For information on bachelor theses see here.
There are always possibilities for diploma/master theses in our group. The following paragraphs will give you a rough
overview of the activities and challenges you will experience during your thesis work:
At the beginning you will typically spend a considerable amount of time in our local cleanroom facilites,
fabricating your sample. This usually involves steps of optical and electron beam lithography as well as electrically
contacting the resulting chip. Enthusiasm as well as patience is helpful when fiddling around with small objects and
tricky processing techniques.
Measurements are then carried out at low temperatures. Our low temperature lab comprises several cryostats that allow
measurements at temperatures down to 20 mK. Our group concentrates on studying the electric properties of nanostructures
but also considers the interplay of electrons with mechanical and optical excitations. Our most important tool are
transport measurements, sending electrons (or holes) through the nanostructures. Challenges include measuring very small
signals at very low sample temperatures, eliminating noise sources and dealing with samples that are easily destroyed
by electrostatic discharges or high voltages.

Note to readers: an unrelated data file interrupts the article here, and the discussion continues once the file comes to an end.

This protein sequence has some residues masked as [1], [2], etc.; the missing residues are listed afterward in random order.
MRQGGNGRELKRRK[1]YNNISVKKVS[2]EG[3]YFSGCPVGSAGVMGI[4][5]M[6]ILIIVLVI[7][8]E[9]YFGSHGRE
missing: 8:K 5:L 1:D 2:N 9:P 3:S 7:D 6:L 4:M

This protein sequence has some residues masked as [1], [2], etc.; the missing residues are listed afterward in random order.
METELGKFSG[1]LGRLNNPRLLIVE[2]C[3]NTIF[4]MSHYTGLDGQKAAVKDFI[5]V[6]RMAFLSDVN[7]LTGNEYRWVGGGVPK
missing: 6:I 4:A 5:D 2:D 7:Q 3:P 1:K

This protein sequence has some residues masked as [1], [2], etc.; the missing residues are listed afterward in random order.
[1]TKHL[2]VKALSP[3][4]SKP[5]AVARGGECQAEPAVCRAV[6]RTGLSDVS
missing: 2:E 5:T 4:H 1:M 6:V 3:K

In order to succeed with such a complex and exciting experiment involving different apparatuses and lab environments,
the importance of teamwork can not be overestimated. The cleanroom facilities and cryostats are shared with other
scientists, hence you can count on help whenever obstacles occur. You will, however, be responsible for your own project.
Close cooperation with theorists facilitates interpretation of our experimental results. You should therefore
be familiar with solid state physics, quantum mechanics and electrodynamics.
If you are interested in doing nanoscale semiconductor physics at low temperatures, feel free to contact us at any time.
PhD theses (and postdoc positions)
If you're interested in doing a PhD or postdoc in our group, please e-mail your application including a detailed statement
of motivation to Stefan Ludwig.